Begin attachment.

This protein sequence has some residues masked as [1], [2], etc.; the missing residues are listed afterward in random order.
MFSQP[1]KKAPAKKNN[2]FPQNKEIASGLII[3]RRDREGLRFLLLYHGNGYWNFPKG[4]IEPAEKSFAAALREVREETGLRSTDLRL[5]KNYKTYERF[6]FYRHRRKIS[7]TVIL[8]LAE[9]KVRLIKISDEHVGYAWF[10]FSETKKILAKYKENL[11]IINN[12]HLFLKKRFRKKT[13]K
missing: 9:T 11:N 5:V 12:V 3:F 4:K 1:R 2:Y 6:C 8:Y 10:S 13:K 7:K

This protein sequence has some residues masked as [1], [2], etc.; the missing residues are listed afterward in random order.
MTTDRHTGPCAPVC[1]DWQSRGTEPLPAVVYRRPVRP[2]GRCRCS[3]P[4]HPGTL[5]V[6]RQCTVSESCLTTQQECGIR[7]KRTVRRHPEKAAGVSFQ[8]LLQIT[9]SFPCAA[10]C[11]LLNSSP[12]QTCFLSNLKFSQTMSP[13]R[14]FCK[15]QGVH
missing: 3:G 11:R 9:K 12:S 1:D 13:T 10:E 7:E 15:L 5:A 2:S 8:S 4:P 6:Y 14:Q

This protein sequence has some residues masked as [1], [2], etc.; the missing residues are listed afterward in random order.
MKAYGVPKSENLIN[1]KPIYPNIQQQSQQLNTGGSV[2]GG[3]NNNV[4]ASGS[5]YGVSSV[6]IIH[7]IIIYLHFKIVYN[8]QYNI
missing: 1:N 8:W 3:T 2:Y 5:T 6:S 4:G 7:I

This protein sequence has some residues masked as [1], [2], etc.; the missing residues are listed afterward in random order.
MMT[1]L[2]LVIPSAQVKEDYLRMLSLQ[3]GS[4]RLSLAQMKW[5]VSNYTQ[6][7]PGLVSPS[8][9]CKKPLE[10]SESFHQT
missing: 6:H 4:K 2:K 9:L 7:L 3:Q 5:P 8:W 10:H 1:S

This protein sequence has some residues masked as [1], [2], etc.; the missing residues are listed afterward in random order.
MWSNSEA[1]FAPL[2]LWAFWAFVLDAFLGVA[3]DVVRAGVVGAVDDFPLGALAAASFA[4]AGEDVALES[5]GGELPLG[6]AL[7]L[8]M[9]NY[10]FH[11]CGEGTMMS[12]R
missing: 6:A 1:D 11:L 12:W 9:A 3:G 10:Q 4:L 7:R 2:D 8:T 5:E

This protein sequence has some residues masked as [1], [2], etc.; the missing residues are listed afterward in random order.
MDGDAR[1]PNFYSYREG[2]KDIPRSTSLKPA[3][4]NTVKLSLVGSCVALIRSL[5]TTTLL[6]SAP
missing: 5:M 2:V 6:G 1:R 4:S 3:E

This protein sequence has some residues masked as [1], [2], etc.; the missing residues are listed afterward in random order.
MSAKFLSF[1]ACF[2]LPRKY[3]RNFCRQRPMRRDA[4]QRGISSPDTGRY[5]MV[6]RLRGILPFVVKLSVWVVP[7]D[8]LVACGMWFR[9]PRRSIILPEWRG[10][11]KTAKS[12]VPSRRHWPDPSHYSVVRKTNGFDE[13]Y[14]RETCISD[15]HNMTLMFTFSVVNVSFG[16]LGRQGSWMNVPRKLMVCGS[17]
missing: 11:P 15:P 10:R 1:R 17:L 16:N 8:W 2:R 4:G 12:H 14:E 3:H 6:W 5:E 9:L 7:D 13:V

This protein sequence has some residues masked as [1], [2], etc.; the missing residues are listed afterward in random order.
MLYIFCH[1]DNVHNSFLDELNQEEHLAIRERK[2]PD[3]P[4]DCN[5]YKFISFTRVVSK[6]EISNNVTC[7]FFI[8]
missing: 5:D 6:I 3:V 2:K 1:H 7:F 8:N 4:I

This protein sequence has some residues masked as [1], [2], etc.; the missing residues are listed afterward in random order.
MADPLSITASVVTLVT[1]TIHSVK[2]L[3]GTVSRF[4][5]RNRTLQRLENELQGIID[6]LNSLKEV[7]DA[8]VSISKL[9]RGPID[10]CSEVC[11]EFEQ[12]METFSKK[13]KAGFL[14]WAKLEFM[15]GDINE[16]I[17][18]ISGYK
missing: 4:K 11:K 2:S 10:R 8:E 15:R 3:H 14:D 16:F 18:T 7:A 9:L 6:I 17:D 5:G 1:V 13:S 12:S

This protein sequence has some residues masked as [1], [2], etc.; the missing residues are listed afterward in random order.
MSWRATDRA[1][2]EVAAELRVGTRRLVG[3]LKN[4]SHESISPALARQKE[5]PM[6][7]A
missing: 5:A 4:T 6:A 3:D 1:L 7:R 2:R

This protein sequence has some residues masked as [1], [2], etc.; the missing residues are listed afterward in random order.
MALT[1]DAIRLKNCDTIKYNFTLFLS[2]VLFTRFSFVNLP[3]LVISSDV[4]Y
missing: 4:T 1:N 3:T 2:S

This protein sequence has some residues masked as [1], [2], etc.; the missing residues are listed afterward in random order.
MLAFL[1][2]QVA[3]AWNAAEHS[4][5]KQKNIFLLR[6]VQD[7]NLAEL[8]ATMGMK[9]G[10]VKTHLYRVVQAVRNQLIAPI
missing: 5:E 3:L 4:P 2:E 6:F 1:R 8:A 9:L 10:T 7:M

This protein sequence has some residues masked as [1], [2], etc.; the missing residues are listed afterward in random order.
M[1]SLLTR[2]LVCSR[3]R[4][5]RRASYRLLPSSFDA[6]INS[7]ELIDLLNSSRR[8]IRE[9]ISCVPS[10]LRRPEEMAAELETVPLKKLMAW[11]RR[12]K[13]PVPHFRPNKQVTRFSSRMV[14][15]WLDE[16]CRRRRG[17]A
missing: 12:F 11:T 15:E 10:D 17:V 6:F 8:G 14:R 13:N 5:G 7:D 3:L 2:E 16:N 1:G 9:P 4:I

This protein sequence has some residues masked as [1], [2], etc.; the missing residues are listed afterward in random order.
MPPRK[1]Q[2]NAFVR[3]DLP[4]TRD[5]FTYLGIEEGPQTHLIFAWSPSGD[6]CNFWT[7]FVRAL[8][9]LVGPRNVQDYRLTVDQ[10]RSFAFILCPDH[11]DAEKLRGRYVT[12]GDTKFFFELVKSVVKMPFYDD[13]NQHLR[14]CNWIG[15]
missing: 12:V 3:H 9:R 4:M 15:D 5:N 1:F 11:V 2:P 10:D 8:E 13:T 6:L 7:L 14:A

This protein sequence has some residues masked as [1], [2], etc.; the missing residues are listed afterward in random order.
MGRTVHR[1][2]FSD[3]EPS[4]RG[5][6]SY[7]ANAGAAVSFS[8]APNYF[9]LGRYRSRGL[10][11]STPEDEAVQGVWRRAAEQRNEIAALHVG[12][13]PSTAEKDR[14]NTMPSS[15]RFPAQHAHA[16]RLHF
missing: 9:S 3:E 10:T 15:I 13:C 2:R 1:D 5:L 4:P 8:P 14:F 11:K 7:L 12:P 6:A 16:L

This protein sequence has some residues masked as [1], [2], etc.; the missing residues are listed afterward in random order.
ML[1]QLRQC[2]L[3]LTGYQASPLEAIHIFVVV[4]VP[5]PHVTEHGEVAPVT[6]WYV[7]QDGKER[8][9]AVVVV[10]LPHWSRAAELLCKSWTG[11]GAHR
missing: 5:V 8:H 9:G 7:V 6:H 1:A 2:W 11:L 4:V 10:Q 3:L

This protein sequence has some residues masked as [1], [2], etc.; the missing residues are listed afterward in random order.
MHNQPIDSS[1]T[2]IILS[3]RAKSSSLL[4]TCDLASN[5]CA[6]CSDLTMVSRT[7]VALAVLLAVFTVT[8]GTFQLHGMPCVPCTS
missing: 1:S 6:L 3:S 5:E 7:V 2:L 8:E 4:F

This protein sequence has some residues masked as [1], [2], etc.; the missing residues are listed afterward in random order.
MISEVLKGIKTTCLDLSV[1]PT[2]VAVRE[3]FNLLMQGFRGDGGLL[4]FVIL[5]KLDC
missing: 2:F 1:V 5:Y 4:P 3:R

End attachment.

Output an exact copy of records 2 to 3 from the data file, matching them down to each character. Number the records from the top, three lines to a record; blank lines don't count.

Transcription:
This protein sequence has some residues masked as [1], [2], etc.; the missing residues are listed afterward in random order.
MTTDRHTGPCAPVC[1]DWQSRGTEPLPAVVYRRPVRP[2]GRCRCS[3]P[4]HPGTL[5]V[6]RQCTVSESCLTTQQECGIR[7]KRTVRRHPEKAAGVSFQ[8]LLQIT[9]SFPCAA[10]C[11]LLNSSP[12]QTCFLSNLKFSQTMSP[13]R[14]FCK[15]QGVH
missing: 3:G 11:R 9:K 12:S 1:D 13:T 10:E 7:E 15:L 5:A 2:S 8:S 4:P 6:Y 14:Q

This protein sequence has some residues masked as [1], [2], etc.; the missing residues are listed afterward in random order.
MKAYGVPKSENLIN[1]KPIYPNIQQQSQQLNTGGSV[2]GG[3]NNNV[4]ASGS[5]YGVSSV[6]IIH[7]IIIYLHFKIVYN[8]QYNI
missing: 1:N 8:W 3:T 2:Y 5:T 6:S 4:G 7:I